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The Hero as Werewolf
In Gene Wolfe
The Lion that Stalks by Night
In Claytemple Fiction
James Pepe
Nov 20, 2018
@Glenn This section of the forums seemed pretty lonely so I figured I'd read it and liven up the place a little. I also know it's nice to know people out there are consuming the stuff you make and put effort into. Reading this reminded me a lot of the few months I spent in Oxford, thinking about my time there and the people I was with. Let me ask you this though, how is it that you seem to be able to get into the head-space of a little girl so easily? Haha. On a somewhat more serious note, I suppose, I think all of the authors in the PDF of this listed Lovecraft as one of their favorite writers. I've read a fair amount of Lovecraft and I enjoy him as well, but I have to admit that I find his recent resurgence somewhat inscrutable. I think part of it is that, Lovecraft tried to write about these things that were so hyperbolic, i.e. this monster is beyond human comprehension, to look upon creature X is to have one's very ego ripped away from them, etc. and I think the popular reception of him has taken what is actually in his writing and turned what is already pretty hyperbolic up to 11. But that doesn't really match the tone of Lovecraft because even though he is writing about these cosmic horrors and men being driven to madness, his actual writing is pretty understated. His narrators often come across as sort of trying to maintain proper English gentlemanly decorum, despite being American, and despite the things that are being talked about. Also, and perhaps this is just me, I don't find Lovecraft to be an evocative writer in the sense of his writing evoking strong emotions from me. I think you could probably point to writers that do that sort of thing better than him on every front, writers that are scarier, more suspenseful, more exciting, etc., but, at the end of the day, reading Lovecraft is still great. Perhaps his strength lies in the world-building or in his ability to draw one in to his world. His writing does stimulate the imagination and perhaps this is why people like so much to write in his world specifically, whereas you don't get a lot of people writing in, say, Tolkien's world specifically, unless, I guess, you chalk up every instance of an elf or orc to writing to being in Tolkien's world.
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The Lion that Stalks by Night
In Claytemple Fiction
The Lion that Stalks by Night
In Claytemple Fiction
Five's Anthropology of Slavery
In Gene Wolfe
James Pepe
Oct 27, 2018
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Five's Anthropology of Slavery
In Gene Wolfe
James Pepe
Oct 18, 2018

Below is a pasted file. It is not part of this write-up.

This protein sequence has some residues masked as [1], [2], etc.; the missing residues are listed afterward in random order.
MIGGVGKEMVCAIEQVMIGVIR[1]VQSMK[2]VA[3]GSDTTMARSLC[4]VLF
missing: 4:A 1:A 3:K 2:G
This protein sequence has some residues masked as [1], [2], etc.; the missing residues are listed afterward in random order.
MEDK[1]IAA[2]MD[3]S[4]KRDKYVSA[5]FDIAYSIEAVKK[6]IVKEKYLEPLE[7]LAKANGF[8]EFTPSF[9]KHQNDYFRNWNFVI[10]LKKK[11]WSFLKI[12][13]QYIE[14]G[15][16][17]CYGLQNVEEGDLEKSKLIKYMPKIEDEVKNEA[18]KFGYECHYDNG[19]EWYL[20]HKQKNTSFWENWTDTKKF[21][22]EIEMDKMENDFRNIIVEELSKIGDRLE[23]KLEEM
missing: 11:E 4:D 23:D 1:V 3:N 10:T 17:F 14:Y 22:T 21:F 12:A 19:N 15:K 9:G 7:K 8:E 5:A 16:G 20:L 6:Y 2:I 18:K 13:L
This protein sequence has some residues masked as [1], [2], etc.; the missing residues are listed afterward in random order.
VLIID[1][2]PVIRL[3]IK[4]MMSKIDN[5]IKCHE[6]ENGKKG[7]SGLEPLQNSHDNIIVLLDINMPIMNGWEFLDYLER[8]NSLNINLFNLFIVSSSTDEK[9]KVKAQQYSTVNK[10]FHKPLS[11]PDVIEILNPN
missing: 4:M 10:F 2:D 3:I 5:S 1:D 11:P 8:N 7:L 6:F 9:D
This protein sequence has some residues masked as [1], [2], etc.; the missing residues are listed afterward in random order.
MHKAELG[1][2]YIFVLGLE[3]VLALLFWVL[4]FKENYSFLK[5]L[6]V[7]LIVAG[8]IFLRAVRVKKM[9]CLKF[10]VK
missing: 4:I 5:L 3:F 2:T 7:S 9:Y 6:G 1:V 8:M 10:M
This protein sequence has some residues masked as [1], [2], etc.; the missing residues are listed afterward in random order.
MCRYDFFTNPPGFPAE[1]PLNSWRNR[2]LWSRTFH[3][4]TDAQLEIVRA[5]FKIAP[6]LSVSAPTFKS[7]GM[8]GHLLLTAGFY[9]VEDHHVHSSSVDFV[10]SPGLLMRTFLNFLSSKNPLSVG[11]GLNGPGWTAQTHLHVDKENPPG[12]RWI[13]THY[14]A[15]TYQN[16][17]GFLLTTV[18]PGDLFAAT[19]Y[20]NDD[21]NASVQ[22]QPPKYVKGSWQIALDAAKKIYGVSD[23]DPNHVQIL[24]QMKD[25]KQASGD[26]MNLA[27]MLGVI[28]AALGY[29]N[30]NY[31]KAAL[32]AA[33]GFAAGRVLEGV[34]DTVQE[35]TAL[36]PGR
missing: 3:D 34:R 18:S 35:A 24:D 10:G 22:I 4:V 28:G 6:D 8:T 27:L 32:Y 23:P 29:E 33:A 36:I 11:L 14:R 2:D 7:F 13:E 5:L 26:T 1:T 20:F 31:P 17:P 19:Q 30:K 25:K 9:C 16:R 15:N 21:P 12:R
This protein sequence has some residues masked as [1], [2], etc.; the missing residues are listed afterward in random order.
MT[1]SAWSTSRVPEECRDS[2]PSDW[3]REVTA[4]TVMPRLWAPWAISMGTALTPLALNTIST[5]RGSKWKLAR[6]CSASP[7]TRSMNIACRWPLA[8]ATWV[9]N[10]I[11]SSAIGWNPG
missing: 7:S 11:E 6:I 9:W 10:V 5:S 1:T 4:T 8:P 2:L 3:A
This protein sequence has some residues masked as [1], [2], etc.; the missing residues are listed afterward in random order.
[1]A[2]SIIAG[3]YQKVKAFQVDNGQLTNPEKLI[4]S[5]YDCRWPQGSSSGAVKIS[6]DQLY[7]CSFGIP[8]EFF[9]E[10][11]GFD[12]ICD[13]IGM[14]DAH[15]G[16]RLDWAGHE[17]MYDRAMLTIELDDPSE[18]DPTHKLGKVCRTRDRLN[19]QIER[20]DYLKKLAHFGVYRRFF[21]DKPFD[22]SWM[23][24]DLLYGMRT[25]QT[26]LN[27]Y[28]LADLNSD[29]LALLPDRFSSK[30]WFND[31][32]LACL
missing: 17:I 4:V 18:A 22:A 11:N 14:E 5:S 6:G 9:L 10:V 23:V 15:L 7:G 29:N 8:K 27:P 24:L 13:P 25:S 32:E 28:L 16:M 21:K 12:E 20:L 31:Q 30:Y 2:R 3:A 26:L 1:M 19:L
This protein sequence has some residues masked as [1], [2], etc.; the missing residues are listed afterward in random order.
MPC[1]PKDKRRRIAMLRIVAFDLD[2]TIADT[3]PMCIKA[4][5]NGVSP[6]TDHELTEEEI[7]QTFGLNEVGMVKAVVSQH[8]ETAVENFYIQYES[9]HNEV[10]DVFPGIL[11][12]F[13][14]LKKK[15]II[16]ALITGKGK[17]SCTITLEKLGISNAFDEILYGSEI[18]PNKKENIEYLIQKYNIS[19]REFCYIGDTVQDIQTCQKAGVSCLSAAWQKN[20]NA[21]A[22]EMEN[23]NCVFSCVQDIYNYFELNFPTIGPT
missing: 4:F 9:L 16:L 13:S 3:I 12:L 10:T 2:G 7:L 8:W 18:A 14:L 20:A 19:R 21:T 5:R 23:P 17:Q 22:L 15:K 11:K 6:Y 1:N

Wow! Both Glenn and Brandon. I feel like I'm talking with a couple of celebrities!. Let me further elaborate on what I was thinking. This is, of course, going to be in broad strokes and I'm sure someone more familiar with both Kierkegaard and Nietzsche could to a better job, but here goes: Like I said, I think 5's existentialism is stuck at the point of needing to take the leap of faith. I think the reason for this is that he cannot, as Kierkegaard puts it, "move beyond the Socratic". In a certain sense, 5's entire project, and that of his father, and perhaps all the way back to whoever it was that became Mr. Million, is entirely Socratic, they want to "Know Thyself". And they're doing it in a very Socratic way. As I'm sure you guys know, Socrates\Plato's epistemology was one of aletheia, of un-forgetting. For, in the transmigration of souls, the soul would pass into the after life, come to know all things, and then pass thought the river lethe and forget it all again before being re-ensouled in a body. Thus, for Socrates\Plato, the process of coming to know something wasn't really learning something new, but remembering something you had forgotten. Thus the entreaty to "Know Thyself" was entirely appropriate for Socrates because one only needed to look into oneself to find knowledge. 5 is doing the same thing, and is, in fact, trying to do it so hard that he has made copies of himself to that he could come to know himself all the more. He also literally looks inside of things in his laboratory work. But Christianity changed all this. Christianity, of course, claims that there are truths that are beyond our ability to reason to. That, in fact, there are truths that must be revealed to us by God. Thus, Kierkegaard says we have to move beyond the Socratic to come to know those things because they cannot be found within, they are radically different than us despite them also being what makes us up at our very metaphysical core. Thus the irony is, to come to know ourselves more perfectly, we have to give up ourselves entirely, take the leap of faith, and hope that God will catch us and return us to ourselves. The other point I had in mind is that I think that 5's is, more or less, Nietzschean in his moral and social outlook. I think that the quote that Glenn brought up above illustrates this well. In that quote, 5 at first sees the slave as something that he might buy and help until the slave shows himself to be truly slavish by responding in that "servile way" of slaves, and he is disgusted by it. Why is he disgusted by it? Perhaps because he sees himself as a wolf and the people below him in social standing, and perhaps in intelligence as well, as prey. This, Nietzsche says, is the trick of the slaves, to make the "non-slaves" feel bad for them and to then elevate them to equal status. Nietzsche says that not only is it absurd for the predator to feel sympathy for the prey, it is also absurd for the predator to be held accountable for being a predator and killing prey. This was also one of Nietzsche's critiques of Christianity, namely, that it wanted to invert the power structure between the slaves (the Jews \ the early Christians) and the masters (their many oppressors \ the Romans). Anyway, I've written a huge wall of text now so I think I'll stop. However, I think there are also interesting metaphysical questions like the ones you have both brought up in your recent episode. I think the question of who are human and who are rational \ intellectual creatures is an important one. A creature can be rational \ intellectual and be not human and a creature can be rational \ intellectual and not be part of Christ's salvific work. Perhaps very few of the character in the story are humans and were thus not saved by Christ's salvific work and are therefore in hell. Perhaps David is the exception, which is why he was able to leave the brothel permanently.